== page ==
The study revealed that sad music elicited partially positive emotions in listeners. Nostalgia, surprisingly, was the most frequent emotion evoked by sad music, not sadness. Feelings of peacefulness, tenderness and wonder were also reported. Joy, however, remained the lowest reported emotion.
People who seek out sad music do so for three main reasons because they:
- Want to be rewarded emotionally.
- Are experiencing emotional distress.
- Want to evoke partially positive emotions such as nostalgia and peacefulness.
THE LONELINESS OF GRIEF
Sadness from loss is an unfortunate side effect of being alive; though no one wants to, everyone must experience it eventually. According to The Pleasures of Sad Music by Matthew E. Sachs, the physical effects that sadness has on individuals include low energy, antisocial behavior, low self-worth and a narrow view of the future.
Listening to sad music, however, can help an emotionally distressed individual correct this imbalance and disengage from the distressing situation by instead focusing on the beauty of the music. Music pertaining to grief and sorrow is often perceived as more beautiful because it deals with things such as self-expression, social connectedness, and existential meaning.
Empathy is a strong trait in humans that plays a huge part in cooperating with co-workers, making friends and bonding with loved ones. Listening to sad music has the ability to evoke this lovely emotion, allowing you to find comfort in the fact that someone else out there has felt or is feeling the same way you are. Similar to participating in forums and group therapy, listening to sad music is an effective way to deal with grief and the loneliness that accompanies it.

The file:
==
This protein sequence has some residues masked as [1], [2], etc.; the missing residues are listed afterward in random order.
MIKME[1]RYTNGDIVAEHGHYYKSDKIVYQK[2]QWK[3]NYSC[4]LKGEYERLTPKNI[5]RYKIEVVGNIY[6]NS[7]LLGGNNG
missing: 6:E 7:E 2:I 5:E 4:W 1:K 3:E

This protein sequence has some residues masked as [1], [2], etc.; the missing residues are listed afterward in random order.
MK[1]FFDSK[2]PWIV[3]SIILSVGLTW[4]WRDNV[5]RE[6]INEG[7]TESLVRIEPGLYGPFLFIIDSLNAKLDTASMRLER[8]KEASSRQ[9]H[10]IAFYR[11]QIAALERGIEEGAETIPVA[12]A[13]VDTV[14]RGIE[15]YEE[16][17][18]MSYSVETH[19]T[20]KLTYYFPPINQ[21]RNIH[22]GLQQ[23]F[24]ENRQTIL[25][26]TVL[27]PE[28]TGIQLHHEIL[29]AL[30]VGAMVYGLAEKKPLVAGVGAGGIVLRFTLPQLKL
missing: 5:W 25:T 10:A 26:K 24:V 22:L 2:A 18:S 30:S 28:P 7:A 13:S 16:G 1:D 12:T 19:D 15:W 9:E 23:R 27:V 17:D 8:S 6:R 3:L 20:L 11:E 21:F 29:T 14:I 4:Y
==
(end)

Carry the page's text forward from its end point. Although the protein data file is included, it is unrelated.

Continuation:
- Sad symptoms include: low energy, antisocial behavior and low self worth.
- When listening to sad music, you become detached from your feelings of grief and instead focus on the beauty of the music.
- Sad music has been proven to:
- help regulate the severity of the individual’s “sad symptoms”
- provide individuals with new ways of coping with sadness
- connect individuals to others who may have experienced a similar loss.
PROLACTIN: THE ‘CHILL PILL’ HORMONE
Though the primary function of prolactin release, a protein hormone produced in the pituitary gland of mammals, is to initiate and sustain lactation, it is also released after an orgasm, before and during sleep, and when you are feeling sad.